The East Coast is in the middle of a battle of the air masses, which are producing the threat to see prolonged periods of freezing rain and ice pellets for parts of the region through Monday. Some areas will see over 100 mm of rain by Monday, making for likely flooding.
Similar conditions in the past have caused poor travel conditions and utility outages. Outages may be lengthy, depending on the severity of the icing. Surfaces such as highways, roads, walkways and parking lots will become icy, slippery and hazardous. Ice buildup may cause tree branches to break.
It’s an unusual setup for the heart of winter. Areas that are typically frozen and fending off bursts of snow in the middle of January are instead dealing with the potential for flooding rains and prolonged spells of icy conditions this weekend.
The stubborn boundary responsible for this icy setup will allow for multiple rounds of wintry precipitation to form and move across the region.
A slow-moving trough south of the Maritimes will get caught beneath a large, upper-level ridge building over northeastern Canada, creating what amounts to an atmospheric traffic jam that’ll make for a stagnant pattern through early next week.
Southerly flow pumping tropical moisture into the region will fuel multiple rounds of precipitation through the weekend into early next week. This ample moisture raises concerns for abundant rainfall accumulations, especially along the southern coastal regions.
Meanwhile, colder air spilling in from the north will undercut that warmer air moving in from the south, building a classic setup for freezing rain and ice pellets across Atlantic Canada.
Communities along and near this atmospheric boundary will experience multiple waves of rain, freezing rain, and ice pellets over the next couple of days.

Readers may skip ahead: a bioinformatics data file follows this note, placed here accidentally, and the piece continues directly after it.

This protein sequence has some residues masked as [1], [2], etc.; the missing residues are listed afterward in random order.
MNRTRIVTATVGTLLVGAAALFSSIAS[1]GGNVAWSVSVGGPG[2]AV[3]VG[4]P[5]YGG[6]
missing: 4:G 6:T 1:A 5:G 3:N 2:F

Travel will be dangerous across areas that experience even minor ice accretion from freezing rain. It only takes a thin glaze of ice to make roads, sidewalks, stairs, and driveways exceptionally slippery. Expect wind gusts of 40-60 km/h during the storm. Ice adds extra weight to surfaces so power outages can be expected.
Going into Sunday morning, there is a freezing rain threat for parts of central and western Newfoundland as well as parts of Nova Scotia’s Annapolis Valley, Northern shore, and Cape Breton.
Take caution commuting in parts of New Brunswick and much of Newfoundland through Monday as the threat of freezing rain continues and makes travel difficult.
The ice accretion spikes again heading into Monday as the atmospheric boundary lifts.
CHECK IT OUT: Shining a spotlight on seasonal affective disorder (SAD)
The rain will be heavy at times as it makes its way across the southern coast of the Maritimes on Monday. Much of the southern coastlines of both Nova Scotia and Newfoundland will bear the brunt of the rain. Expect to see between 50-70 mm for Nova Scotia and over 100 mm for Newfoundland.
Environment and Climate Change Canada (ECCC) has issued widespread rainfall and freezing rain warnings across the Atlantic region. There are already reports of water covering some roadways on Prince Edward Island as a result of rain and snowmelt.
Above-seasonal temperatures will dominate through next week with an active pattern expected through the end of January.
Stay with The Weather Network for the latest forecasts across Atlantic Canada.